The Life and Afterlife of Wilhelm Reich
Wilhelm Reich's is one of those exemplary, half-forgotten 20th-century stories: a Viennese follower of Freud and Marx, an influential opponent of the Nazis, he coined the term "sexual revolution" and died, grandiose and possibly insane, in an American prison in 1957 at the age of 60.
Matthew Sweet, in the slightly awed and skittish tones that seem to characterise most discussion of Reich's work, took us (13 March, 9.45pm) from Vienna to Scandinavia to New York, and to Orgonon, Reich's house in upstate Maine whose custodian, Mary Higgins, still tends the flame.
Despite his achievements in psychology and psychoanalysis, Reich regarded his triumph as being his "discovery" of the "orgone" particle, which he claimed was in every cell in the body, giving off an electrical charge at the moment of orgasm. Sweet inspected the psychic engineer's technology - his "cloud-busters", designed to change the weather, and an orgone accumulator, a box large enough for a person to sit inside and absorb the curative benefits of orgasmic energy. Tentatively, Sweet inserted a hand and announced he felt nothing, just a coldness from the metal lining. Higgins asked if he didn't feel at least a "tingling feeling".
Saul Bellow was an enthusiastic user of the accumulator: "He spent long hours, reading and screaming and . . . gnawing on his handkerchief." Sweet was sure, though, that Reich had a greater influence on the culture than making future Nobel Prize-winners into handkerchief-gnawers. He encouraged Germaine Greer to tell us how much of The Female Eunuch was indebted to Reichian theory. "We did think that freeing sexuality would allow virtue to flower," she said. "We were wrong, I think."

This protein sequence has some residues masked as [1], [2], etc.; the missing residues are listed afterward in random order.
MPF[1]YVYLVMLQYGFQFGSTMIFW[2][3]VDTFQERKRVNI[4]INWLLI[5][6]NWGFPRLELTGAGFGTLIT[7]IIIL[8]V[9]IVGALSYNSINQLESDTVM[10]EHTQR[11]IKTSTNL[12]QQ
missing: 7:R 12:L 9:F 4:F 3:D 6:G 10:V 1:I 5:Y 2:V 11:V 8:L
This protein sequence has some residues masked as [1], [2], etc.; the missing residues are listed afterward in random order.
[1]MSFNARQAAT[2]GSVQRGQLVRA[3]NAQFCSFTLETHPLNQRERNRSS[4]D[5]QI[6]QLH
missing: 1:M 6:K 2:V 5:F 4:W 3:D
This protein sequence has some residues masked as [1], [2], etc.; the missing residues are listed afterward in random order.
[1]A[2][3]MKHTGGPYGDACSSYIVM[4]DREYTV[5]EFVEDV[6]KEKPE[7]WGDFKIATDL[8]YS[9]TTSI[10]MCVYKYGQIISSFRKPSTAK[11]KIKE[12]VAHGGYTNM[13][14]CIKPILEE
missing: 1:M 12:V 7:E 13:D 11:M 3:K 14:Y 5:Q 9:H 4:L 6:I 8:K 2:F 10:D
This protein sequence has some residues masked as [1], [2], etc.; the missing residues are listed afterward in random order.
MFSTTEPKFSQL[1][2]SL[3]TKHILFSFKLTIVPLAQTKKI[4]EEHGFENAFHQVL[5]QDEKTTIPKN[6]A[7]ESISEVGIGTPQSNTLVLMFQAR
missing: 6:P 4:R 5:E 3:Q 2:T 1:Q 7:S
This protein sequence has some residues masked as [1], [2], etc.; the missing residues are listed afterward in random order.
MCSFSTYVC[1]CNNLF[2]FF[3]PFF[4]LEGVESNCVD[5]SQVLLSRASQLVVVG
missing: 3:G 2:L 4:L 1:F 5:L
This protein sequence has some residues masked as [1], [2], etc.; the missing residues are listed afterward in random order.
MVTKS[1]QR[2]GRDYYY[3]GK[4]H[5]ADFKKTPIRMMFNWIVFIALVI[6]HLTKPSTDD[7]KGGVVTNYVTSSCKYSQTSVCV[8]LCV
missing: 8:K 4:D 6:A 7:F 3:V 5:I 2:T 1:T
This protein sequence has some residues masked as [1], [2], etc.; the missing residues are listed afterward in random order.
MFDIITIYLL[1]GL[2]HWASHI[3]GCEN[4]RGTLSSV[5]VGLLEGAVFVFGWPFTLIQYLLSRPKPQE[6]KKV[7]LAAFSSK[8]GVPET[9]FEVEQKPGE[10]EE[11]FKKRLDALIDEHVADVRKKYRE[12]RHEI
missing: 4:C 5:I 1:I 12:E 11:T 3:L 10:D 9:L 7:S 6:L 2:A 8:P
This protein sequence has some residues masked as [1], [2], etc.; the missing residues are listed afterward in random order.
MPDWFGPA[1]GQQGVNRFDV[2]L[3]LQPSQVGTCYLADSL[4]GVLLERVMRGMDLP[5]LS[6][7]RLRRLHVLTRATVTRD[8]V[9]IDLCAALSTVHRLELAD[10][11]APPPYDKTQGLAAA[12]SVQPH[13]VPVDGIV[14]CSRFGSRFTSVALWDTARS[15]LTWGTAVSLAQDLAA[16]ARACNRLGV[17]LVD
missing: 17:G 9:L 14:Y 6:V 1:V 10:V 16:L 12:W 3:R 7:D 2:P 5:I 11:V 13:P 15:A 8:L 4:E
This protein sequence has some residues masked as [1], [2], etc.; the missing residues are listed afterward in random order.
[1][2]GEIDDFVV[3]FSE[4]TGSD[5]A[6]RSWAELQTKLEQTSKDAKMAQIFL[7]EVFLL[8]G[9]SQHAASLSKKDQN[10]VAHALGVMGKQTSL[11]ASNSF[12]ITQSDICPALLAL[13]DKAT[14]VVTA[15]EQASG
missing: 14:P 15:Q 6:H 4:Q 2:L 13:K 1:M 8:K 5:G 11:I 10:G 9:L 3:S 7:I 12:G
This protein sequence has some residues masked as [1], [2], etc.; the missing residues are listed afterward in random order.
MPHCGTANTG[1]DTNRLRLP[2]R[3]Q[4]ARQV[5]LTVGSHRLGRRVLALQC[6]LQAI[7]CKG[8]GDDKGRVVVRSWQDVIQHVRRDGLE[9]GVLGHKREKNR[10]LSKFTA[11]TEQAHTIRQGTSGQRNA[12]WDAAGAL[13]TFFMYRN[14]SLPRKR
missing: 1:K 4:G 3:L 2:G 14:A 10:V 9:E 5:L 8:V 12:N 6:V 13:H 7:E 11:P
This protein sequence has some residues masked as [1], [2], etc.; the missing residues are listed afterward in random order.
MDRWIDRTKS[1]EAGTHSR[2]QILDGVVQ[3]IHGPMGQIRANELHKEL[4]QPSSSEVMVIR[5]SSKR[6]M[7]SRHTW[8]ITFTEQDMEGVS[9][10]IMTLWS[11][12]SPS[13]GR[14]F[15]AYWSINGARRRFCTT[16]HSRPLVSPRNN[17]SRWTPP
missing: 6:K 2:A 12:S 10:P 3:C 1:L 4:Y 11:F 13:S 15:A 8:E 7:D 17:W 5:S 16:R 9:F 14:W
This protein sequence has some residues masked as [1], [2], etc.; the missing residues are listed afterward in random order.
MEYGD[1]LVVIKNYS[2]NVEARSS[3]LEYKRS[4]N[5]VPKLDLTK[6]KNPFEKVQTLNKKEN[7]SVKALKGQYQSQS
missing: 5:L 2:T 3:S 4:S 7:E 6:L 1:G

Reich was imprisoned for selling his orgone accumulators with misleading claims about their potency. His books were burned. The most poignant part of the programme was when we heard recordings of the man himself; his slow Mittel European accent, the desolate conviction that he had discovered the secrets of life and been persecuted for it, the awful solitude of the misunderstood pioneer. l
David Flusfeder's most recent novel is "A Film by Spencer Ludwig" (Fourth Estate, £11.99)
Antonia Quirke is away